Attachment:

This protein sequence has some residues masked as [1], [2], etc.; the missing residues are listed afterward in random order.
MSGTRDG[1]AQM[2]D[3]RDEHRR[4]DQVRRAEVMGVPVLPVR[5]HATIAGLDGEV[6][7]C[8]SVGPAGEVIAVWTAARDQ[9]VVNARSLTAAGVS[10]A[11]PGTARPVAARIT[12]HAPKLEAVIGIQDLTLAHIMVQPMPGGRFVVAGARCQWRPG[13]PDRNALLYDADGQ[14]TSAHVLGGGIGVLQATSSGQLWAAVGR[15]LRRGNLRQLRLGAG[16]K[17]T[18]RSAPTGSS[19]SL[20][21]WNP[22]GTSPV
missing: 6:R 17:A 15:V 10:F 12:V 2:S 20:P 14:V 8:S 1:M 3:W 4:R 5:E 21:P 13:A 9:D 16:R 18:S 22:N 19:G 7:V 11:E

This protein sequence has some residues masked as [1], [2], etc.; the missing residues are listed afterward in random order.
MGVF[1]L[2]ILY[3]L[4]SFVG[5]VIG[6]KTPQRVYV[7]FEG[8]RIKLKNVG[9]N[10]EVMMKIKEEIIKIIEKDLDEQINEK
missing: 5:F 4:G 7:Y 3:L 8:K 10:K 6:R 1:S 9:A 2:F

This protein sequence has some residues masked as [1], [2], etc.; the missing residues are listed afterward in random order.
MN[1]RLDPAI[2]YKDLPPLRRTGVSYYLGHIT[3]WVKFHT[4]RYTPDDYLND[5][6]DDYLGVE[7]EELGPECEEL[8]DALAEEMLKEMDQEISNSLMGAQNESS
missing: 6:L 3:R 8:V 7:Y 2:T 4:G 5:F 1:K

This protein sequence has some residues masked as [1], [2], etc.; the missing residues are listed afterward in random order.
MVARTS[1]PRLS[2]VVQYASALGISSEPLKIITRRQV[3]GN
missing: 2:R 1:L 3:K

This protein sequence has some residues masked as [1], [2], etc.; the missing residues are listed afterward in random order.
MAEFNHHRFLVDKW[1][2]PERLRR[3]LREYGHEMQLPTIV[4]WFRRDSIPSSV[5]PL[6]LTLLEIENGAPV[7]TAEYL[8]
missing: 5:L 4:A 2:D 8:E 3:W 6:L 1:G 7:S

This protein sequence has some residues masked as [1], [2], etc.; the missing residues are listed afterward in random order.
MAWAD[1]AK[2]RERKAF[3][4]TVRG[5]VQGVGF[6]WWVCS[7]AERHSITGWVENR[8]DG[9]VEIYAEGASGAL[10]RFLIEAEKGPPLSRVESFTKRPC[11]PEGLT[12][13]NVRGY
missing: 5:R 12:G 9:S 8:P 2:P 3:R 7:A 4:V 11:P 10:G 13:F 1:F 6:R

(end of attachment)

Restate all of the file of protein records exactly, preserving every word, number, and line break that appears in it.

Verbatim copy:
This protein sequence has some residues masked as [1], [2], etc.; the missing residues are listed afterward in random order.
MSGTRDG[1]AQM[2]D[3]RDEHRR[4]DQVRRAEVMGVPVLPVR[5]HATIAGLDGEV[6][7]C[8]SVGPAGEVIAVWTAARDQ[9]VVNARSLTAAGVS[10]A[11]PGTARPVAARIT[12]HAPKLEAVIGIQDLTLAHIMVQPMPGGRFVVAGARCQWRPG[13]PDRNALLYDADGQ[14]TSAHVLGGGIGVLQATSSGQLWAAVGR[15]LRRGNLRQLRLGAG[16]K[17]T[18]RSAPTGSS[19]SL[20][21]WNP[22]GTSPV
missing: 6:R 17:A 15:V 10:F 12:V 2:S 20:P 14:V 8:S 1:M 3:W 4:R 5:E 21:P 13:A 9:D 16:R 18:S 22:N 19:G 7:V 11:E

This protein sequence has some residues masked as [1], [2], etc.; the missing residues are listed afterward in random order.
MGVF[1]L[2]ILY[3]L[4]SFVG[5]VIG[6]KTPQRVYV[7]FEG[8]RIKLKNVG[9]N[10]EVMMKIKEEIIKIIEKDLDEQINEK
missing: 5:F 4:G 7:Y 3:L 8:K 10:K 6:R 1:S 9:A 2:F

This protein sequence has some residues masked as [1], [2], etc.; the missing residues are listed afterward in random order.
MN[1]RLDPAI[2]YKDLPPLRRTGVSYYLGHIT[3]WVKFHT[4]RYTPDDYLND[5][6]DDYLGVE[7]EELGPECEEL[8]DALAEEMLKEMDQEISNSLMGAQNESS
missing: 6:L 3:R 8:V 7:Y 2:T 4:G 5:F 1:K

This protein sequence has some residues masked as [1], [2], etc.; the missing residues are listed afterward in random order.
MVARTS[1]PRLS[2]VVQYASALGISSEPLKIITRRQV[3]GN
missing: 2:R 1:L 3:K

This protein sequence has some residues masked as [1], [2], etc.; the missing residues are listed afterward in random order.
MAEFNHHRFLVDKW[1][2]PERLRR[3]LREYGHEMQLPTIV[4]WFRRDSIPSSV[5]PL[6]LTLLEIENGAPV[7]TAEYL[8]
missing: 5:L 4:A 2:D 8:E 3:W 6:L 1:G 7:S

This protein sequence has some residues masked as [1], [2], etc.; the missing residues are listed afterward in random order.
MAWAD[1]AK[2]RERKAF[3][4]TVRG[5]VQGVGF[6]WWVCS[7]AERHSITGWVENR[8]DG[9]VEIYAEGASGAL[10]RFLIEAEKGPPLSRVESFTKRPC[11]PEGLT[12][13]NVRGY
missing: 5:R 12:G 9:S 8:P 2:P 3:R 7:A 4:V 11:P 10:G 13:F 1:F 6:R